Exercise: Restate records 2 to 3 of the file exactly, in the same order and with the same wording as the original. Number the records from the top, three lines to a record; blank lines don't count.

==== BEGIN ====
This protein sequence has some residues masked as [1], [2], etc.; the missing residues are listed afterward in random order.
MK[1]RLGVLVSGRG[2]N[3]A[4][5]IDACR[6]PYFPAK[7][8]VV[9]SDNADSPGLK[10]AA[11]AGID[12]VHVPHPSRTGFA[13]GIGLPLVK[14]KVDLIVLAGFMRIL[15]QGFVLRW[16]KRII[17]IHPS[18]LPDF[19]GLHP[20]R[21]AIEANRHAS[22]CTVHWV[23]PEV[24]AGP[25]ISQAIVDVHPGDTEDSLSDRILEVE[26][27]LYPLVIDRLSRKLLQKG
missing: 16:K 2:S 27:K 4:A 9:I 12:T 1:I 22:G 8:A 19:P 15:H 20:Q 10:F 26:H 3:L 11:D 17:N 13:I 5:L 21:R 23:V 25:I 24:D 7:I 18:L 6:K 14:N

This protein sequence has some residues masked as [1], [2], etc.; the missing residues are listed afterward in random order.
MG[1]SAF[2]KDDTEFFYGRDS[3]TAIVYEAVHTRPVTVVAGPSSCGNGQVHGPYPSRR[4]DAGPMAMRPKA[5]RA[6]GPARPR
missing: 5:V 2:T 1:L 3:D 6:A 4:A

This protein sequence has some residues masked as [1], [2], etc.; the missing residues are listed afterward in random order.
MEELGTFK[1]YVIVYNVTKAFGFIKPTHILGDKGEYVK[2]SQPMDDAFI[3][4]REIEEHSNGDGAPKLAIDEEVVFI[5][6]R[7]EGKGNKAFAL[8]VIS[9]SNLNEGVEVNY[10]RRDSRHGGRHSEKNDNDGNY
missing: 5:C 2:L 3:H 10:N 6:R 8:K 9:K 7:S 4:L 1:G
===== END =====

This protein sequence has some residues masked as [1], [2], etc.; the missing residues are listed afterward in random order.
MG[1]SAF[2]KDDTEFFYGRDS[3]TAIVYEAVHTRPVTVVAGPSSCGNGQVHGPYPSRR[4]DAGPMAMRPKA[5]RA[6]GPARPR
missing: 5:V 2:T 1:L 3:D 6:A 4:A

This protein sequence has some residues masked as [1], [2], etc.; the missing residues are listed afterward in random order.
MEELGTFK[1]YVIVYNVTKAFGFIKPTHILGDKGEYVK[2]SQPMDDAFI[3][4]REIEEHSNGDGAPKLAIDEEVVFI[5][6]R[7]EGKGNKAFAL[8]VIS[9]SNLNEGVEVNY[10]RRDSRHGGRHSEKNDNDGNY
missing: 5:C 2:L 3:H 10:N 6:R 8:K 9:K 7:S 4:L 1:G